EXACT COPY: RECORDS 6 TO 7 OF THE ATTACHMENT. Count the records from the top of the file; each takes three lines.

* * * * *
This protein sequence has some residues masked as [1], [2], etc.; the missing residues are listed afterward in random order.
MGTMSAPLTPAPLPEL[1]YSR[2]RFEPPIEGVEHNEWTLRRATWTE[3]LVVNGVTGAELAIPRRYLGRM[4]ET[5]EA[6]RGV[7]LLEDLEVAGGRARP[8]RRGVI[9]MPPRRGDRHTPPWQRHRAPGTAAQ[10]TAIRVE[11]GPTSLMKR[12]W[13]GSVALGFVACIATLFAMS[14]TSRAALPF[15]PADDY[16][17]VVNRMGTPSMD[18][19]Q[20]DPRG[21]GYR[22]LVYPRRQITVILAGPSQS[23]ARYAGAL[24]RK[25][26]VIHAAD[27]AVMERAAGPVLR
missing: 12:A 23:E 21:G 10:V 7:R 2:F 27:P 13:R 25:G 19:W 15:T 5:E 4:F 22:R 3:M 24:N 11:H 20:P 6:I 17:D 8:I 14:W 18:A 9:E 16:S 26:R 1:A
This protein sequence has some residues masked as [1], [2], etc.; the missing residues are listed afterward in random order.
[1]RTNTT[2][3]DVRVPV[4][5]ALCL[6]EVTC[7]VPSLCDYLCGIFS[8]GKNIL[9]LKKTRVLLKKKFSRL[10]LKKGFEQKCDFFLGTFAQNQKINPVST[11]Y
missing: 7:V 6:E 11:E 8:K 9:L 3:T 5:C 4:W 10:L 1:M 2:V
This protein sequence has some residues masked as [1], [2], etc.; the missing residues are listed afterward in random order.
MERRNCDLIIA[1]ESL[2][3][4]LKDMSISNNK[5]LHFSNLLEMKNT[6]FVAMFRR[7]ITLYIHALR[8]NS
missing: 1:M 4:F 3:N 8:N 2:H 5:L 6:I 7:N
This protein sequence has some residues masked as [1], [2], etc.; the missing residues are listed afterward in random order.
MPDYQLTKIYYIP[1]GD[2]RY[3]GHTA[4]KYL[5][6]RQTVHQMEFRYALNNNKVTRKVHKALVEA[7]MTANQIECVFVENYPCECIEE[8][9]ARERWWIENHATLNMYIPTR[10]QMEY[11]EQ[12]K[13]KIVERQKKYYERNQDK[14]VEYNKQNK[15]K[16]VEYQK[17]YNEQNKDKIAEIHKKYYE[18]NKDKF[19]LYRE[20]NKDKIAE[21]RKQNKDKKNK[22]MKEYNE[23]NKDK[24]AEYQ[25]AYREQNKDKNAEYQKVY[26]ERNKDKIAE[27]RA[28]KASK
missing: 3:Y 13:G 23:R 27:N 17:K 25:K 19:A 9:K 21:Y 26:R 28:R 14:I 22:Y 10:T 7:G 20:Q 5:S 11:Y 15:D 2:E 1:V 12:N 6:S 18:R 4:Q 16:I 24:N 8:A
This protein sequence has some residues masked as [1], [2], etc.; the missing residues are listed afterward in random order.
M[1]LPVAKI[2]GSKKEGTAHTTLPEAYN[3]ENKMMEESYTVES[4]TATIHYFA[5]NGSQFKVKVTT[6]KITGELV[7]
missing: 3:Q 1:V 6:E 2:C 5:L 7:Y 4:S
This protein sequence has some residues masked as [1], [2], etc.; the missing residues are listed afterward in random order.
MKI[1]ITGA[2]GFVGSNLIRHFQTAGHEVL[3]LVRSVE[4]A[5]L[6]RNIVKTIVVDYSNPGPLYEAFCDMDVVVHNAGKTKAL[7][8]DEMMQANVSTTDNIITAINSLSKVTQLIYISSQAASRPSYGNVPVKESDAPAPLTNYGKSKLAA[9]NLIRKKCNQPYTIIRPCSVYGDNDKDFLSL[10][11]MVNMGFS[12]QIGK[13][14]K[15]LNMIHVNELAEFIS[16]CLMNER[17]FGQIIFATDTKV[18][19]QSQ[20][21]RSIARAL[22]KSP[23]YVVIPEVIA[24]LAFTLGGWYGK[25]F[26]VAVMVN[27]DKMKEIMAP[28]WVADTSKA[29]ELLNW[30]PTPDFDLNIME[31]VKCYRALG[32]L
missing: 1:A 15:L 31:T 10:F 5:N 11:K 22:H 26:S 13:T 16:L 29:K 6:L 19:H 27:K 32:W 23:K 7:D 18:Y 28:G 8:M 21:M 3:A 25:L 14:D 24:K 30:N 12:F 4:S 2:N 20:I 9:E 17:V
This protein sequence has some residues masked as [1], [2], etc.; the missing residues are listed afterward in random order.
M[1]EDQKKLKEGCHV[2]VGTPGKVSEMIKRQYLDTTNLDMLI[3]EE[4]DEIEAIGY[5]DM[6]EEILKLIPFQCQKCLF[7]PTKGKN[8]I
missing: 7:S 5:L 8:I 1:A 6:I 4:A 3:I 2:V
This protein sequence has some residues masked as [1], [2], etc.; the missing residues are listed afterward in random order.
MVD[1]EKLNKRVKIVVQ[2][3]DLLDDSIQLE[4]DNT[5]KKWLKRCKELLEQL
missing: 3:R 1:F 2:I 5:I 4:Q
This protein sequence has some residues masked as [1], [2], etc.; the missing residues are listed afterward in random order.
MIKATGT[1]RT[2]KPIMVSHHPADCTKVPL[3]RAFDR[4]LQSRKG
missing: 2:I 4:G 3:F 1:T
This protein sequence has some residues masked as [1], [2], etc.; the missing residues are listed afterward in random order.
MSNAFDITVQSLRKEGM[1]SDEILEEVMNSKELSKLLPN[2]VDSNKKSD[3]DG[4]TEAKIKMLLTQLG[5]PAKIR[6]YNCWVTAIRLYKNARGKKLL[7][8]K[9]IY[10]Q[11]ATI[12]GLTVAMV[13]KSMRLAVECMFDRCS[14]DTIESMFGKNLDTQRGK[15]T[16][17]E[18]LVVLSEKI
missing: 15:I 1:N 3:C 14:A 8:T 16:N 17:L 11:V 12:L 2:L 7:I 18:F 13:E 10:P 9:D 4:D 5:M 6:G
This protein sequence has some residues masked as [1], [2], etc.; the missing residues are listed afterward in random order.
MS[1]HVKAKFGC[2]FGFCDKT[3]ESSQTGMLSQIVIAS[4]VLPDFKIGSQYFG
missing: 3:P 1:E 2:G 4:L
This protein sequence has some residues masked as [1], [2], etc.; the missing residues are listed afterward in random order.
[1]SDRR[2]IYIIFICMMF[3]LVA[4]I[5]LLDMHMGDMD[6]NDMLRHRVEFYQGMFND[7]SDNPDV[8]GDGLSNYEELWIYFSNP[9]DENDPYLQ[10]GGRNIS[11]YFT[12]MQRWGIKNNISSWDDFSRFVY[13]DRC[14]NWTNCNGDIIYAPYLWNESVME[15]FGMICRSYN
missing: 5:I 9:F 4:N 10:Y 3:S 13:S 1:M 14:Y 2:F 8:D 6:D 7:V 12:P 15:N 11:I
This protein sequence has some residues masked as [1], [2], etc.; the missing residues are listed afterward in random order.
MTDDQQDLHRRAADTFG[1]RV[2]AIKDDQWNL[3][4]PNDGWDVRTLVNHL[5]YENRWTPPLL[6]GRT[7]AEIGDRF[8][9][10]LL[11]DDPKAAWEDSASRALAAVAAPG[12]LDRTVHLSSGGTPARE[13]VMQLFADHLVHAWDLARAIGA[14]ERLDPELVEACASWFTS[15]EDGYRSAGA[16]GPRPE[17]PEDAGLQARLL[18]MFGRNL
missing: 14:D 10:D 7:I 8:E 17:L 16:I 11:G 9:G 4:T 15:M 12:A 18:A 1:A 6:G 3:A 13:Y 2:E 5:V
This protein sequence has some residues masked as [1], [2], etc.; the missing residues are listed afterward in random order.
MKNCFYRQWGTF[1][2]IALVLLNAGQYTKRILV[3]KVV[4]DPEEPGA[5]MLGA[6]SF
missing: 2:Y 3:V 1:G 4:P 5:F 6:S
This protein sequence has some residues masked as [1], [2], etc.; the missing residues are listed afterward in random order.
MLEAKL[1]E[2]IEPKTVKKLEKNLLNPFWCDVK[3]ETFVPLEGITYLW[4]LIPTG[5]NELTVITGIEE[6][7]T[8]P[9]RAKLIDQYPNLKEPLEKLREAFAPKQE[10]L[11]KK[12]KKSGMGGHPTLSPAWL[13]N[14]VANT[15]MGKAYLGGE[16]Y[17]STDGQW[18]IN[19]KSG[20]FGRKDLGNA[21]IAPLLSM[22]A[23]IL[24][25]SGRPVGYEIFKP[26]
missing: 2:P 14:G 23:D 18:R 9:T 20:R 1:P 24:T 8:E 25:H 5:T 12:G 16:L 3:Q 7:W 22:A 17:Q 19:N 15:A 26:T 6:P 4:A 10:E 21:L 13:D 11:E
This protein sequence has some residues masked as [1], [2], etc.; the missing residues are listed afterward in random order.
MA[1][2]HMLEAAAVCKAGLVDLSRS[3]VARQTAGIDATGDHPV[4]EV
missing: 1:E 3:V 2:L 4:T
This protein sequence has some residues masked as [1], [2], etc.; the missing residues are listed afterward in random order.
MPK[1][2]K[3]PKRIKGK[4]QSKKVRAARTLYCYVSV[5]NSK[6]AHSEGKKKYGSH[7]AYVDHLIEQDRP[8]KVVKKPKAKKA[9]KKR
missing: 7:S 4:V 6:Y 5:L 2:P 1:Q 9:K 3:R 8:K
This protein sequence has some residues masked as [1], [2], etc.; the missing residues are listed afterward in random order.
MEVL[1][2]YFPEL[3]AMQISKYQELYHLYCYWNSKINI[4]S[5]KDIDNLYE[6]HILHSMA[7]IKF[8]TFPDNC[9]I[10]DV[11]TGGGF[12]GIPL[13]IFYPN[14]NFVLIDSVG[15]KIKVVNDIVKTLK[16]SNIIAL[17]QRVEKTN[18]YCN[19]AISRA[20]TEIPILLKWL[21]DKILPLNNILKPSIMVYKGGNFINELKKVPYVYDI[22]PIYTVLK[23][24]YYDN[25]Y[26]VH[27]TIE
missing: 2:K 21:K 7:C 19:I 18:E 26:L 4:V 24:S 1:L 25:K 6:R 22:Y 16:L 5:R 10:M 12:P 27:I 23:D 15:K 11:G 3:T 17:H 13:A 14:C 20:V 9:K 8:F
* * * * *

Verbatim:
This protein sequence has some residues masked as [1], [2], etc.; the missing residues are listed afterward in random order.
MKI[1]ITGA[2]GFVGSNLIRHFQTAGHEVL[3]LVRSVE[4]A[5]L[6]RNIVKTIVVDYSNPGPLYEAFCDMDVVVHNAGKTKAL[7][8]DEMMQANVSTTDNIITAINSLSKVTQLIYISSQAASRPSYGNVPVKESDAPAPLTNYGKSKLAA[9]NLIRKKCNQPYTIIRPCSVYGDNDKDFLSL[10][11]MVNMGFS[12]QIGK[13][14]K[15]LNMIHVNELAEFIS[16]CLMNER[17]FGQIIFATDTKV[18][19]QSQ[20][21]RSIARAL[22]KSP[23]YVVIPEVIA[24]LAFTLGGWYGK[25]F[26]VAVMVN[27]DKMKEIMAP[28]WVADTSKA[29]ELLNW[30]PTPDFDLNIME[31]VKCYRALG[32]L
missing: 1:A 15:L 31:T 10:F 5:N 11:K 22:H 26:S 13:T 16:L 29:K 6:L 19:H 27:K 32:W 23:K 7:D 18:Y 28:G 8:M 21:M 3:A 25:L 14:D 24:K 30:N 12:F 4:S 2:N 20:I 9:E 17:V
This protein sequence has some residues masked as [1], [2], etc.; the missing residues are listed afterward in random order.
M[1]EDQKKLKEGCHV[2]VGTPGKVSEMIKRQYLDTTNLDMLI[3]EE[4]DEIEAIGY[5]DM[6]EEILKLIPFQCQKCLF[7]PTKGKN[8]I
missing: 7:S 5:L 8:I 1:A 6:I 4:A 3:I 2:V